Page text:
Arterial thromboembolisms (cerebrovascular accident, transient ischaemic attack, and myocardial infarction) have been reported in patients treated with lenvatinib (see section 4.8, Description of selected adverse reactions). Lenvatinib has not been studied in patients who have had an arterial thromboembolism within the previous 6 months, and therefore should be used with caution in such patients. A treatment decision should be made based upon an assessment of the individual patient’s benefit/risk. Lenvatinib should be discontinued following an arterial thrombotic event.
Women of childbearing potential
Women of childbearing potential must use highly effective contraception while taking lenvatinib and for one month after stopping treatment (see section 4.6). It is currently unknown if lenvatinib increases the risk of thromboembolic events when combined with oral contraceptives.
Serious tumour related bleeds, including fatal haemorrhagic events have occurred in clinical trials and have been reported in post-marketing experience (see section 4.8, Description of selected adverse reactions). In post-marketing surveillance, serious and fatal carotid artery haemorrhages were seen more frequently in patients with anaplastic thyroid carcinoma (ATC) than in DTC or other tumour types. The degree of tumour invasion/infiltration of major blood vessels (e.g. carotid artery) should be considered because of the potential risk of severe haemorrhage associated with tumour shrinkage/necrosis following lenvatinib therapy. Some cases of bleeding have occurred secondarily to tumour shrinkage and fistula formation, e.g. tracheo-oesophageal fistulae. Cases of fatal intracranial haemorrhage have been reported in some patients with or without brain metastases. Bleeding in sites other than the brain (e.g. trachea, intra-abdominal, lung) has also been reported. One fatal case of hepatic tumour haemorrhage in a patient with HCC has been reported.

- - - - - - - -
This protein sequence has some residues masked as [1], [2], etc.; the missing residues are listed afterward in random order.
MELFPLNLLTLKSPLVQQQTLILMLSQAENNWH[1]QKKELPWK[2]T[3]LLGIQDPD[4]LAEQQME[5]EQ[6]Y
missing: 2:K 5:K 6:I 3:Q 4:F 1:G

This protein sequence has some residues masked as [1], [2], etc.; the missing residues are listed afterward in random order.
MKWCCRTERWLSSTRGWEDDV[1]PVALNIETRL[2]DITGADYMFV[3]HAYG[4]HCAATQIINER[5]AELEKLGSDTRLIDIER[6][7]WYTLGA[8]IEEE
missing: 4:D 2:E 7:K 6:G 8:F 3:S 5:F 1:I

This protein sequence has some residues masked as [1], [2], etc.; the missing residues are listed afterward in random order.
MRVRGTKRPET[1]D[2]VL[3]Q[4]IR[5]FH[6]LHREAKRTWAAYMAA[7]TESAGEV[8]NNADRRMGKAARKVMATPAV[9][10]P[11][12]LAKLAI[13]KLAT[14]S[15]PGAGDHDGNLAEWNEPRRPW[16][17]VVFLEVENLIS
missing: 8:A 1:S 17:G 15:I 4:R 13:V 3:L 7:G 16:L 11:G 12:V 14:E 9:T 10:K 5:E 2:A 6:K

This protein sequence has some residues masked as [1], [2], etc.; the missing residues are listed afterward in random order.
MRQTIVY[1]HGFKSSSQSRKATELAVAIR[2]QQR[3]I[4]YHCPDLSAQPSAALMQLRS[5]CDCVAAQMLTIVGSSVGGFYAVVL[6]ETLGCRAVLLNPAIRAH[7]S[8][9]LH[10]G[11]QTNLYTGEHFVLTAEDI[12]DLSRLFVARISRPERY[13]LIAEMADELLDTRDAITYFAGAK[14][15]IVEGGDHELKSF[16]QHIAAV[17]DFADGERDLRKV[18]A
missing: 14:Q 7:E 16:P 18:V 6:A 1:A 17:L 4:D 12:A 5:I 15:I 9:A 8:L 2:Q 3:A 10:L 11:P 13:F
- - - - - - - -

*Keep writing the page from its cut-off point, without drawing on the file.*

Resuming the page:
Screening for and subsequent treatment of oesophageal varices in patients with liver cirrhosis should be performed as per standard of care before starting treatment with lenvatinib
In the case of bleeding, dose interruptions, adjustments, or discontinuation may be required (see Section 4.2, Table 3).
Gastrointestinal perforation and fistula formation
Gastrointestinal perforation or fistulae have been reported in patients treated with lenvatinib (see section 4.8). In most cases, gastrointestinal perforation and fistulae occurred in patients with risk factors such as prior surgery or radiotherapy. In the case of a gastrointestinal perforation or fistula, dose interruptions, adjustments, or discontinuation may be necessary (see section 4.2).
Patients may be at increased risk for the development of fistulae when treated with lenvatinib. Cases of fistula formation or enlargement that involve areas of the body other than stomach or intestines were observed in clinical trials and in post-marketing experience (e.g. tracheal, tracheo-oesophageal, oesophageal, cutaneous, female genital tract fistulae). In addition, pneumothorax has been reported with and without clear evidence of a bronchopleural fistula. Some reports of fistula and pneumothorax occurred in association with tumour regression or necrosis. Prior surgery and radiotherapy may be contributing risk factors. Lung metastases may also increase the risk of pneumothorax. Lenvatinib should not be started in patients with fistula to avoid worsening and lenvatinib should be permanently discontinued in patients with oesophageal or tracheobronchial tract involvement and any Grade 4 fistula (see section 4.2); limited information is available on the use of dose interruption or reduction in management of other events, but worsening was observed in some cases and caution should be taken. Lenvatinib may adversely affect the wound healing process as for other agents of the same class.